June 13, 2017

ONCF and SNCF aim to bridge the skills gap

Written by 
  • Print
  • Email

AS Morocco eagerly awaits the opening of its inaugural high-speed line between Casablanca and Tangiers in the summer of 2018, the country is already reaping the benefits of a new railway training provider.

Founded as part of the inter-governmental agreement for the high-speed project signed between France and Morocco in 2007, Institut de Formation Ferroviaire (IFF) is a 50:50 joint venture between Moroccan National Railways (ONCF) and French National Railways (SNCF). Initially agreed in April 2011, and formally founded in April 2013, the company opened the doors of its Rabat headquarters, located close to Rabat-Agdal station, on March 30 2015.

ONCFIFF is responsible for equipping both ONCF and SNCF supervisors with the skills required to operate the modern railway. Instruction is delivered in 75 separate courses with subjects including passenger services, infrastructure maintenance, project management and driver training.

SNCF is also providing dedicated training to ONCF trainees who will work on the new high-speed line. This includes three to four months of initial training in France in “deep dive” sessions where they are able to learn directly from SNCF teams about the specifics of high-speed operation.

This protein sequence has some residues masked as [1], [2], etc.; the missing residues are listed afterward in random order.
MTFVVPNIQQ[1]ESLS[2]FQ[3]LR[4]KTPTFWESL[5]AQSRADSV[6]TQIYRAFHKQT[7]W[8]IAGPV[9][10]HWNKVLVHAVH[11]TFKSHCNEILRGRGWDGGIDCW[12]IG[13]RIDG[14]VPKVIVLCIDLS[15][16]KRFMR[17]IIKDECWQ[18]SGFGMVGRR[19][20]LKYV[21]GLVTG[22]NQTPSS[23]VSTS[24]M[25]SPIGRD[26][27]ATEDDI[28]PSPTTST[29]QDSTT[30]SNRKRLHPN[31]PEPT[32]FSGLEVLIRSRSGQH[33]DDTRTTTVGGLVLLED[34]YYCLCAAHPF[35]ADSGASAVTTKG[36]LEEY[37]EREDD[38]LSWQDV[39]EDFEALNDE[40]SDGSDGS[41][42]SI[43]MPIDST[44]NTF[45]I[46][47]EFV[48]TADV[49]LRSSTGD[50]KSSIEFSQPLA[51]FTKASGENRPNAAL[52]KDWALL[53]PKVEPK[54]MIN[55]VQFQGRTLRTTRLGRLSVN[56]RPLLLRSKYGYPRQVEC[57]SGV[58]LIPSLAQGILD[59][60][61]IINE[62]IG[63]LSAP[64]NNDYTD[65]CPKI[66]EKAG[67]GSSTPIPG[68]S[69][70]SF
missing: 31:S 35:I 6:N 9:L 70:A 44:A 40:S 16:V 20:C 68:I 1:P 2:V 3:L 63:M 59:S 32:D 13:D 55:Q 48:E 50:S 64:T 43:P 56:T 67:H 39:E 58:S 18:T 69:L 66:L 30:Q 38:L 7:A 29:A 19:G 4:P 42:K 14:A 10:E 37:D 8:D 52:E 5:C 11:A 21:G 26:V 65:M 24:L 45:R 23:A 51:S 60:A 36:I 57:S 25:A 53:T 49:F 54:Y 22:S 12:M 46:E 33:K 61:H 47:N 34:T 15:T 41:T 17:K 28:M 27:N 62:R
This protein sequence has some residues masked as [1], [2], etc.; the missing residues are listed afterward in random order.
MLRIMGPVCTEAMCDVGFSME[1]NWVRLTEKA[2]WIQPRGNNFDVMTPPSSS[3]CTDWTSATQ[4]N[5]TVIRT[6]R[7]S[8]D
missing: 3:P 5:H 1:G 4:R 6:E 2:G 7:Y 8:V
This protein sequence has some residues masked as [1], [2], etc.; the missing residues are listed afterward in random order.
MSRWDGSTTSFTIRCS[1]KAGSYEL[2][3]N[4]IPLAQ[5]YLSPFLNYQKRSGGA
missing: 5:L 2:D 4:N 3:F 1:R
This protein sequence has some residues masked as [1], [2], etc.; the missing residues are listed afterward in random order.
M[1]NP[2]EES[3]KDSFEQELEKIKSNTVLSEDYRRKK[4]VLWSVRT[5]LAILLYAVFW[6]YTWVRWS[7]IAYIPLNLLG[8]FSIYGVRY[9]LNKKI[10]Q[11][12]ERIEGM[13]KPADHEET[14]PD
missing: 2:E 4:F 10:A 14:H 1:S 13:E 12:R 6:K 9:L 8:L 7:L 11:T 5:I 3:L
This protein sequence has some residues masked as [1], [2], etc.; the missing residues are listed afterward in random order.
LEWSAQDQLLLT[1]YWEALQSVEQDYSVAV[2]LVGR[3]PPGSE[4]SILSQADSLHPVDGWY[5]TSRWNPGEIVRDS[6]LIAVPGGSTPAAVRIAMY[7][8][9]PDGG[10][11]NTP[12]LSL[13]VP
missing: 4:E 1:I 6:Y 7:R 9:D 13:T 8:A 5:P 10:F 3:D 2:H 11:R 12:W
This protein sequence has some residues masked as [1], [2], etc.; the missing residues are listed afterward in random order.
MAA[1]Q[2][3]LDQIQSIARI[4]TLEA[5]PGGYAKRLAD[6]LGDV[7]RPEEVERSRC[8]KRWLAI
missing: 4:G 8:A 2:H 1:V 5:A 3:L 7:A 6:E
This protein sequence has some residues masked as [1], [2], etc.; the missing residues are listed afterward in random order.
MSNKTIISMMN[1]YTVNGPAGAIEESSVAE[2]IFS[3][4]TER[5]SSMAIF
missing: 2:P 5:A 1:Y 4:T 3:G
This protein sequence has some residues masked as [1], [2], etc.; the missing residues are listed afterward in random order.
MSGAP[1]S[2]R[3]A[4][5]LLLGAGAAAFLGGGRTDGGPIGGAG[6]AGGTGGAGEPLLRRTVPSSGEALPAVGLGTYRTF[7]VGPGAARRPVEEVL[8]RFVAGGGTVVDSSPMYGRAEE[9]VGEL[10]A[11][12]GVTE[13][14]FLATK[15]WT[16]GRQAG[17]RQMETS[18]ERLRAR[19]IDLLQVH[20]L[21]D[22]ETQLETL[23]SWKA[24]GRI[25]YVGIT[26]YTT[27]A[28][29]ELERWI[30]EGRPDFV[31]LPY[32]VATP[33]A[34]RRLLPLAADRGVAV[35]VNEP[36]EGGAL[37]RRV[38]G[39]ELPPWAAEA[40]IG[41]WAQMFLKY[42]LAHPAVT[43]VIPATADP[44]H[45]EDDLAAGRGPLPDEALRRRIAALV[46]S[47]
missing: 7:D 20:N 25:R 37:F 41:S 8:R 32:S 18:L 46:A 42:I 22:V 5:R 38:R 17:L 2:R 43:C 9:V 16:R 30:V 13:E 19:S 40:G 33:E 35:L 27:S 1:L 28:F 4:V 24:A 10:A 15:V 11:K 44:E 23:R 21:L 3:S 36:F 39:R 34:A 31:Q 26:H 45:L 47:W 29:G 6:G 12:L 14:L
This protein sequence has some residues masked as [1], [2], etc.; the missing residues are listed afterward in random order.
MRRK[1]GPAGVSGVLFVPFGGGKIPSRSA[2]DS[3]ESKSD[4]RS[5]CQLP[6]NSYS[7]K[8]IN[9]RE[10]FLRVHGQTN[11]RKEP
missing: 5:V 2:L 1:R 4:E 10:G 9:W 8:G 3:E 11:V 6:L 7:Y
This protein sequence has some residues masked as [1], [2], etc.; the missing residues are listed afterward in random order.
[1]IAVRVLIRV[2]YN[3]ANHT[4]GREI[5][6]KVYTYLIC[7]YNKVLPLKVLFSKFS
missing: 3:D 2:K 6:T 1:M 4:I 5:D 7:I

Since work began at IFF, approximately 60% of instruction has come from ONCF employees, with 25% from SNCF, and the remainder from external sources. Approximately 200 trainees from both ONCF and SNCF are now attending IFF sessions every week as activities have steadily increased: a total of 16,950 training days were offered in 2015, with approximately 11,000 for ONCF and 6000 for SNCF, rising to 20,610 in 2016 (12,000 ONCF and 8000 SNCF). The objective is to provide 30,000 training days at IFF in 2017 - 20,000 for ONCF and 10,000 for SNCF employees.

As well as high-level instruction, attendees also benefit from access to the latest training tools and technologies at the Rabat facility. Covering 3000m2, there are 18 training rooms, three of which are equipped with virtual-reality software and e-Learning modules, while five are equipped with an interactive digital whiteboard. There are a further six rooms for practical exercises as well as a driving simulator, which replicates the operation of three ONCF vehicle types: the future high-speed train, E1400 locomotive, and double-deck EMU.

Preparation work for the launch of IFF’s activities at its Rabat headquarters, including development of the curriculum, took place between 2013 and 2015. Mr Charles Cressan, IFF’s director general, says officials from both ONCF and SNCF met regularly during this period, working together to identify problems and finding solutions to specific issues.